7 financial gifts for graduates - Kay Bell, Don't Mess With Taxes. "Did your graduate work while in school earlier this year? Or will they soon get a summer job before starting (or resuming) classes? You can help them keep all that hard-earned cash, and plan for their still far-off post-work years, by contributing to (or opening) a custodial IRA account."

IRS Issues Final Regulations on Transfers of Energy Credits Under the Inflation Reduction Act - Parker Tax Pro Library. "The regulations describe rules for the election to transfer eligible credits in a taxable year, including definitions and special rules applicable to partnerships and S corporations and regarding excessive credit transfer or recapture events; in addition, the regulations describe rules related to a required IRS pre-filing registration process."

Related: How the Inflation Reduction Act is Boosting Energy Efficiency Incentives alerts 2022/1


How To Avoid Faulty Advice On IRS Form 706 And The Portability Election - Darren Case and Ashley Case, Forbes. "Some tax professionals have been advising their clients that filing the IRS Form 706 Estate (and Generation-Skipping Transfer) Tax Return is not necessary for a surviving spouse. The reality is filing the Form 706 is not only best practice. Failing to do so may be a case of malpractice.

Related: Eide Bailly Wealth Transition Services.


If You Pay Hush Money, You May Not Be Able To Deduct It On Your Taxes - Robert Wood, Forbes. "But what if you are paid hush money, is it income you have to report on your taxes? Yes, the IRS says almost everything is income, and that applies to hush money, whatever the circumstances."

Can Economic Growth Help Solve Our Debt Problem? - Noah Peterson, Tax Policy Blog. "A growing economy brings in more tax revenue, which reduces the relative debt burden. This gives lawmakers some breathing room to address fiscal imbalances (think gradual tweaks, not drastic measures)."


Verify, then trusts.

Arizona tax preparer pleads guilty to filing false tax returns as part of a nationwide abusive-trust tax shelter scheme - IRS (Defendant name omitted, emphasis added):

According to court documents and statements made in court, from 2017 to 2023, Defendant operated... a return preparation business. During that time, Defendant participated in a scheme to defraud the IRS that involved the promotion, sale and implementation of a fraudulent tax shelter. Defendant participated by preparing and filing over 500 false tax returns for approximately 60 clients nationwide who used the tax shelter to conceal income from the IRS and not pay tax. Defendant intentionally caused more than $60 million in income to be fraudulently sheltered from the IRS, which resulted in a tax loss to the IRS of approximately $17 million.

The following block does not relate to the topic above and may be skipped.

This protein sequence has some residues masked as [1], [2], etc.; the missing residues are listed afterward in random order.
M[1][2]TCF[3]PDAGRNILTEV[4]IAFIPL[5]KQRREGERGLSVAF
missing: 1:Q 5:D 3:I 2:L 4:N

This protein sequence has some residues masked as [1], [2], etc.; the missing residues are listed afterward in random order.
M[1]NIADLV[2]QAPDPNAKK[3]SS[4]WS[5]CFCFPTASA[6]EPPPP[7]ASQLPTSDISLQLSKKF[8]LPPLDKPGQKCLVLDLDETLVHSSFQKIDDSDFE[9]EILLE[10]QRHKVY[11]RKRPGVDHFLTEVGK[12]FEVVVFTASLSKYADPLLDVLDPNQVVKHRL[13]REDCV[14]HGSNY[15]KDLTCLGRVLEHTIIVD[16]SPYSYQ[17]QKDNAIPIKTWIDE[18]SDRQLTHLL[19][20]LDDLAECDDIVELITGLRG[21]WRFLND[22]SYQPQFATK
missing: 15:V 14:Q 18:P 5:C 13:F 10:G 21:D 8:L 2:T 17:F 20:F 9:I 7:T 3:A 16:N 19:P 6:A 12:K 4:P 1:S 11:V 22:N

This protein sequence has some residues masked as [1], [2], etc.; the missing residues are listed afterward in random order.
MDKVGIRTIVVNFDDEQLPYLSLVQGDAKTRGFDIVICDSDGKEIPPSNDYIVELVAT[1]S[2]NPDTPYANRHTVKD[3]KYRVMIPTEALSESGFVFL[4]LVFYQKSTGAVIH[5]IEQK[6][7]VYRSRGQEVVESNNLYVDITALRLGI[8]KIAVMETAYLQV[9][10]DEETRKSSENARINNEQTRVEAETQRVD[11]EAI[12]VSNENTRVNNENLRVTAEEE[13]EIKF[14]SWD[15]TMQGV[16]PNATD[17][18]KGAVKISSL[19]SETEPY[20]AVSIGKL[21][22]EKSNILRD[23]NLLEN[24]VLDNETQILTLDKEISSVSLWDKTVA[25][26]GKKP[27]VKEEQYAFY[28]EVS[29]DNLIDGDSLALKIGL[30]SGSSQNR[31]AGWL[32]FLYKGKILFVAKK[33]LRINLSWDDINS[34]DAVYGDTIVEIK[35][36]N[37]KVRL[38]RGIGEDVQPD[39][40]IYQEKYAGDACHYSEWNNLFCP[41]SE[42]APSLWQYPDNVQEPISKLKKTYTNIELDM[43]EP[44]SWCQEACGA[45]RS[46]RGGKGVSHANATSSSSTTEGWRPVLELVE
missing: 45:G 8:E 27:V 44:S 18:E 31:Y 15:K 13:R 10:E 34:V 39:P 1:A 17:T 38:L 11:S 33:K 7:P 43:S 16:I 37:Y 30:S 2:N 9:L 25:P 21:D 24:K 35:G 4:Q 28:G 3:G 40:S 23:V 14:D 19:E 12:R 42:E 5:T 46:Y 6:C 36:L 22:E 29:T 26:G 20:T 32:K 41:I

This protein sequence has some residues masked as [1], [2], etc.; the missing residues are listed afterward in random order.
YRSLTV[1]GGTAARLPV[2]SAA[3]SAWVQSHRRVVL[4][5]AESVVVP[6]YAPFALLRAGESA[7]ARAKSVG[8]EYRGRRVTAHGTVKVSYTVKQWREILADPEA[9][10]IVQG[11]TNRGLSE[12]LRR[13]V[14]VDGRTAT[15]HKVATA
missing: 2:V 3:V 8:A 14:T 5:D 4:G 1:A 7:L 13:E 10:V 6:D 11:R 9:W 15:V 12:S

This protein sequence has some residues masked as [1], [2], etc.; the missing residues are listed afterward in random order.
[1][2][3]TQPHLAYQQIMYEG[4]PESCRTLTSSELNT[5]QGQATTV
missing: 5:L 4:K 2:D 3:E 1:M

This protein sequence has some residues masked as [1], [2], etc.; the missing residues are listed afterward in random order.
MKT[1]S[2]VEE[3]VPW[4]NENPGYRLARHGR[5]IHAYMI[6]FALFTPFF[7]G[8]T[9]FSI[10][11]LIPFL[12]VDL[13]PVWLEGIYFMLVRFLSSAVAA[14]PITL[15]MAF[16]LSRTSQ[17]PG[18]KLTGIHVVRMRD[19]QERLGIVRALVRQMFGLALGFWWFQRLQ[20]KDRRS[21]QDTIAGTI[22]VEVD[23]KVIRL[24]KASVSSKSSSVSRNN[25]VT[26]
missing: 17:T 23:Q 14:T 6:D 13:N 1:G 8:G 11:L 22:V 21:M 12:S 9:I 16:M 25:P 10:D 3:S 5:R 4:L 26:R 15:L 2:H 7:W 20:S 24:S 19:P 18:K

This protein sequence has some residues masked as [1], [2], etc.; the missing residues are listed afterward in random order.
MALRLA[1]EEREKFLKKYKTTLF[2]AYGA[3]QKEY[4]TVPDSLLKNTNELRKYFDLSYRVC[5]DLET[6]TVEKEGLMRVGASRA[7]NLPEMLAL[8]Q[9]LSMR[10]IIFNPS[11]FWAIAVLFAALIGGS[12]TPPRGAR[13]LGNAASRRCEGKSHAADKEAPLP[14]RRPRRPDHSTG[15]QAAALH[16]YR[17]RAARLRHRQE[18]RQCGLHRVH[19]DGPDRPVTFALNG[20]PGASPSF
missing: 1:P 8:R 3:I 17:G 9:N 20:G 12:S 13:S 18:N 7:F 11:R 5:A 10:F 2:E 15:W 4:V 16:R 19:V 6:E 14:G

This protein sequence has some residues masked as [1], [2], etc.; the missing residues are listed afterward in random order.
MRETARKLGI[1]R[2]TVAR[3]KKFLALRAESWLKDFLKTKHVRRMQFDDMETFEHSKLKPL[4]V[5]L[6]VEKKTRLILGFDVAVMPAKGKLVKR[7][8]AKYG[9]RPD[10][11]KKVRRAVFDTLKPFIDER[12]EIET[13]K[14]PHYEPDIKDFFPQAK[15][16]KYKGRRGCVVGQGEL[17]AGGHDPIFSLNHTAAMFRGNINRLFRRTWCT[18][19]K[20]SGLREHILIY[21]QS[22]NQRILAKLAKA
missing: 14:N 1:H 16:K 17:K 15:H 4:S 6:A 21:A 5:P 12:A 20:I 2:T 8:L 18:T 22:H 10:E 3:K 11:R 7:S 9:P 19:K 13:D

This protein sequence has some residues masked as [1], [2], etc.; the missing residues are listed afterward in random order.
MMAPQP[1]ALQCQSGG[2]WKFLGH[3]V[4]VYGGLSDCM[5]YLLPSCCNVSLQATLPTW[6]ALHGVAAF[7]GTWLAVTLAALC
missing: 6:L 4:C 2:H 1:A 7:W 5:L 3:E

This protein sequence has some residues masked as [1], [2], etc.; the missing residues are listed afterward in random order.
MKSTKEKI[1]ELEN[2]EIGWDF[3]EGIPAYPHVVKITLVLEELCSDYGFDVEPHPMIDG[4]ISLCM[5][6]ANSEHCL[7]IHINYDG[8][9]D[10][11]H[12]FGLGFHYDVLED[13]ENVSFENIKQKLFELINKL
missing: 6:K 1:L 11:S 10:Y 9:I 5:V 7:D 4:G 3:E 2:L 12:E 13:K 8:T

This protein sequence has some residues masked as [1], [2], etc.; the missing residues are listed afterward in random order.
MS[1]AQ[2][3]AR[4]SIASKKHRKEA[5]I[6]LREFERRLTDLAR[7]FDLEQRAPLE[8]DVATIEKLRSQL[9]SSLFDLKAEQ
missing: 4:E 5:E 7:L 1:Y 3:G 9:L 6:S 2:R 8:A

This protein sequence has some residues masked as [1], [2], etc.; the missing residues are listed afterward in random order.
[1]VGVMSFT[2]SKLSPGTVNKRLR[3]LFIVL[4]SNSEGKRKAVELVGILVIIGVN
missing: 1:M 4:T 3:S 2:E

Defendant prepared the false tax returns to further the abusive-trust tax shelter scheme carried out by others. Clients who purchased the tax shelter – most of whom were successful business owners – were directed to assign or “donate” nearly all of their income to sham trusts and a so-called “private family foundation” to create the illusion that the income was not theirs. However, the sham trusts and foundations were nothing more than bank accounts designed to hold funds the clients earned and continued to control.

To carry out the scheme, Defendant was taught how to prepare tax returns utilizing the scheme’s fraudulent methods. He was instructed to report all income assigned to a sham trust as income of the trust and to offset that income by deducting all expenses paid for by the trust, including the clients’ personal living expenses. Defendant was paid fees for preparing the returns by the clients participating in the tax shelter.

I would guess that the clients using this preparer gloated to friends about how creative and aggressive he was, and these friends groused that their own non-scam preparers were too timid. The gloating may have since subsided.


What day is it? 

It's National Vanilla Pudding Day and World Goth Day. Perhaps these will generally be celebrated separately.

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About the Author(s)

Joe Kristan

Joe B. Kristan, CPA

After 38 years centered on tax consulting for closely held businesses and their owners, Joe is joining Eide Bailly's National Tax Office. Joe's responsibilities include communication, process improvement and training. He is a principal contributor to the Eide Bailly Tax News and Views blog, providing daily updates on tax reform and other tax news. Joe is a Certified Public Accountant and a member of the AICPA Tax Section and Iowa Society of Public Accountants.

Any opinions expressed or implied are those of the author and not necessarily those of Eide Bailly. Opinions found in linked items are those of the authors of the linked item, not of your bloggers or of Eide Bailly. “$” means link may be behind a paywall. Items here do not constitute tax advice.